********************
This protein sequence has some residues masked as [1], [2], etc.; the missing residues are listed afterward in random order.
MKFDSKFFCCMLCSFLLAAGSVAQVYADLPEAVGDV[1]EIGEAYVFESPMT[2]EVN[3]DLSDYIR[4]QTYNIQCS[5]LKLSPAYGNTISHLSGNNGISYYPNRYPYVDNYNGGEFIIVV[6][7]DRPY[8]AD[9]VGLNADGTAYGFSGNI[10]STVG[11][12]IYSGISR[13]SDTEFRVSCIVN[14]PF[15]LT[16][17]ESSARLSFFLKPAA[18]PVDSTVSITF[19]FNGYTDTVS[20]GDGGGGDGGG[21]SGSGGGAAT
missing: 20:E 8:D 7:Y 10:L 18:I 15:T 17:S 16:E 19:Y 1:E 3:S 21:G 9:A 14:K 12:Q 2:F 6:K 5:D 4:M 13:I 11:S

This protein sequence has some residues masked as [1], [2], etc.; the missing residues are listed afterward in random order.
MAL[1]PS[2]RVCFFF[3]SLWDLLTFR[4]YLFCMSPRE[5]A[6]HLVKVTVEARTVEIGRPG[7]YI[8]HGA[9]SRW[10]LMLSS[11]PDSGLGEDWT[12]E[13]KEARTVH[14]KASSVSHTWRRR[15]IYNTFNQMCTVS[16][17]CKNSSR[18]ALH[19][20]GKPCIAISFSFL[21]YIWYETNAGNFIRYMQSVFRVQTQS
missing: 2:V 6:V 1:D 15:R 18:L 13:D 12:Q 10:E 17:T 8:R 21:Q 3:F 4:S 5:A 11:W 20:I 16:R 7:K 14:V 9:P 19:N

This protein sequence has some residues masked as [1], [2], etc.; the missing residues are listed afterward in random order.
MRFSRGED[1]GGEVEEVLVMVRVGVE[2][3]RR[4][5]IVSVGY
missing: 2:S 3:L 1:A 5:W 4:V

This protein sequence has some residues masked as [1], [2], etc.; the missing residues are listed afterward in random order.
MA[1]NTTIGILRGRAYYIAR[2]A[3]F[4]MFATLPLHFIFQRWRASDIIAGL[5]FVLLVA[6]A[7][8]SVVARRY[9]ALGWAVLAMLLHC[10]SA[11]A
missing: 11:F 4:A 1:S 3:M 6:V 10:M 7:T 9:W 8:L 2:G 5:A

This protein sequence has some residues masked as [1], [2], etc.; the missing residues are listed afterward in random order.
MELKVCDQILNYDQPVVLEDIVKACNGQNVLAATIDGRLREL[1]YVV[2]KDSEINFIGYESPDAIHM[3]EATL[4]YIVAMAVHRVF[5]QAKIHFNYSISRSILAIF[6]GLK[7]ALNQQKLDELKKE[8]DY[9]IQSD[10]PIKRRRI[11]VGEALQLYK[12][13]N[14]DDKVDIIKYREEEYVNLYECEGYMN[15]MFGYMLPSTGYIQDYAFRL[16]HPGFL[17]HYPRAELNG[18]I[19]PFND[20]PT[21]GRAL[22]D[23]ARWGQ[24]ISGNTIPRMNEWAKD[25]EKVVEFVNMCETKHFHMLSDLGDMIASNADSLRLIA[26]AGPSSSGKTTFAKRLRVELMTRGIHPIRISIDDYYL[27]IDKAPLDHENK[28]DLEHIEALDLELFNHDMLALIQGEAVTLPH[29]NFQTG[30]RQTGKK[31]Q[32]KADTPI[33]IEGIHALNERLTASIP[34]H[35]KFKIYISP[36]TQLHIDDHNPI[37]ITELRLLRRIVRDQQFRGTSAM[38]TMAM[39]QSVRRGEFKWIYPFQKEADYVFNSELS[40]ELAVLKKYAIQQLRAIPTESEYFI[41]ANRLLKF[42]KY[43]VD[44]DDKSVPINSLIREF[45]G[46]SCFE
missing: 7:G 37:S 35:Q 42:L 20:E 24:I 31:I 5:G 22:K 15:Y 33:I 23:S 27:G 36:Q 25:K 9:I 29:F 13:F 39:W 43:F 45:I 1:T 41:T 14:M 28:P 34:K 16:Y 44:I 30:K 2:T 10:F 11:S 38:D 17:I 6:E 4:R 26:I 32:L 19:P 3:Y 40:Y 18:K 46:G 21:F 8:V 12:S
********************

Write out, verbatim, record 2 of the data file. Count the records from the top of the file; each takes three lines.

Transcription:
This protein sequence has some residues masked as [1], [2], etc.; the missing residues are listed afterward in random order.
MAL[1]PS[2]RVCFFF[3]SLWDLLTFR[4]YLFCMSPRE[5]A[6]HLVKVTVEARTVEIGRPG[7]YI[8]HGA[9]SRW[10]LMLSS[11]PDSGLGEDWT[12]E[13]KEARTVH[14]KASSVSHTWRRR[15]IYNTFNQMCTVS[16][17]CKNSSR[18]ALH[19][20]GKPCIAISFSFL[21]YIWYETNAGNFIRYMQSVFRVQTQS
missing: 2:V 6:V 1:D 15:R 18:L 13:D 12:Q 10:E 17:T 8:R 21:Q 3:F 4:S 5:A 11:W 20:I 16:R 7:K 14:V 9:P 19:N